Contact: Dan Olson, 218-846-8108
Detroit Lakes, Minn. -- The Minnesota Pollution Control Agency (MPCA) is seeking comments on revisions to a water quality report for a segment of the Wild Rice River near Hendrum. The report, known as a Total Maximum Daily Load (TMDL), focuses on pollution caused by excess turbidity from suspended and dissolved particles. The new comment period ends May 20, 2009.
After a first round of public review, the MPCA has revised the report to include more specific information on turbidity caused by stormwater discharges, which accounts for less than one percent of suspended sediment entering the river. This revision is the only item for which the MPCA is requesting public comment in the draft TMDL report.
Minnesota TMDL reports are part of a nationwide effort to identify and clean up pollution in streams, rivers and lakes. Every two years, states are required to submit a list of impaired waters to the U.S. Environmental Protection Agency (EPA). A TMDL report establishes the maximum amount of a pollutant a water body can receive, known as the "loading capacity," without exceeding water-quality standards.
After receiving public comments on the change affecting stormwater dischargers, the MPCA may revise the draft Lower Wild Rice River TMDL report and submit it to the EPA for approval. After the EPA approves the report, a plan will be finalized to reduce turbidity in the river.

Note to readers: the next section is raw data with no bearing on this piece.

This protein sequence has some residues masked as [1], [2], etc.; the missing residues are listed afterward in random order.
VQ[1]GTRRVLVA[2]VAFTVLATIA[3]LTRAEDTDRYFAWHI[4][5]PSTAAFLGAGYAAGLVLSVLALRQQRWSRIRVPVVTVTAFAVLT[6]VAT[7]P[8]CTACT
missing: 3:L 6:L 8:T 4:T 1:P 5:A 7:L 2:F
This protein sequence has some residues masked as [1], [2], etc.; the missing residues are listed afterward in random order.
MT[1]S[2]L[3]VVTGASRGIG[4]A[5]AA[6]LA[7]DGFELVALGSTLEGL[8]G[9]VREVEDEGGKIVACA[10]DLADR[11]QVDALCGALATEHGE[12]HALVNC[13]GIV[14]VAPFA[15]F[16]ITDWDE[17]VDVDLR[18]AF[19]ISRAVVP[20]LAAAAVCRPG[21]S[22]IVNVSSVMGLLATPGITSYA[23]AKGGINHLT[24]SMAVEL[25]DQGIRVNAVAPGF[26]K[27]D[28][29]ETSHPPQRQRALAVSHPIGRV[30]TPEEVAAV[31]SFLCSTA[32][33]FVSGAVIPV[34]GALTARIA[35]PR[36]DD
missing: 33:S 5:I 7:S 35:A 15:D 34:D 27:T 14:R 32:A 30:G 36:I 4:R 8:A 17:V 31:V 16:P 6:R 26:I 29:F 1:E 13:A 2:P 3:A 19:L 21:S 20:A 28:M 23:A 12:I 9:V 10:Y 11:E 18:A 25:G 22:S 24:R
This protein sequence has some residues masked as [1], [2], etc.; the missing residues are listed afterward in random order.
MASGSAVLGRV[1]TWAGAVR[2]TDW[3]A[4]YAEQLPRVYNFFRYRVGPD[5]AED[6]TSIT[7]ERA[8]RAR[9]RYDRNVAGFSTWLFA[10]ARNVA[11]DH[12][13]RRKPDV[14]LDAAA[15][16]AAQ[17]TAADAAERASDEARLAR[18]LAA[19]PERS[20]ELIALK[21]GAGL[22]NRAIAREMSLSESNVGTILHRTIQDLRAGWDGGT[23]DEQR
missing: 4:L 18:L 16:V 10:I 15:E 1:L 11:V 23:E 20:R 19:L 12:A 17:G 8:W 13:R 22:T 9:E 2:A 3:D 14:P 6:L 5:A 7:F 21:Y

The impairment is located from the river's confluence with the south branch of the Wild Rice River to the Red River, a length of a little more than 30 miles. The primary contributing sources of the turbidity impairment appear to be upland soil erosion and stream-bank erosion. The impairment can also be directly correlated with higher flows, with sediment reductions near 90 percent needed to achieve the turbidity water quality standard during wet conditions and high flows.
There are several monitoring activities occurring in the Wild Rice River watershed to track water quality trends and to monitor the effectiveness of improvement projects. These include the Red River Basin's River Watch, a U.S. Geological Survey flow monitoring and sediment analysis study, and the MPCA's Milestone River Monitoring Program. The Wild Rice Watershed District and its Flood Damage Reduction Project Team are the major stakeholders creating an implementation plan to achieve water quality standards for the lower Wild Rice River. The team consists of representatives from the watershed district, state, federal and tribal agency personnel, local government officials, affected landowners and interested citizen groups.
A group of best management practices will be the tools used to reduce turbidity. These could include filter strips, natural vegetation buffers, grassed waterways, cover crops and conservation tillage. Structural practices could include water and sediment control basins and grade control structures.
The Lower Wild Rice River Turbidity TMDL report is available for viewing on the MPCA Web site at/water/tmdl/index.html.
Those with questions and comments about the report, as well as requests for additional information, can contact John Frederick at 218-846-8110 or by e-mail at email@example.com. Written comments on the new stormwater information must include the following:
- A statement of your interest in the draft TMDL report;
- A statement of the action you wish the MPCA to take, including specific references to stormwater sections of the draft TMDL that you believe should be changed; and
- Specific reasons supporting your position.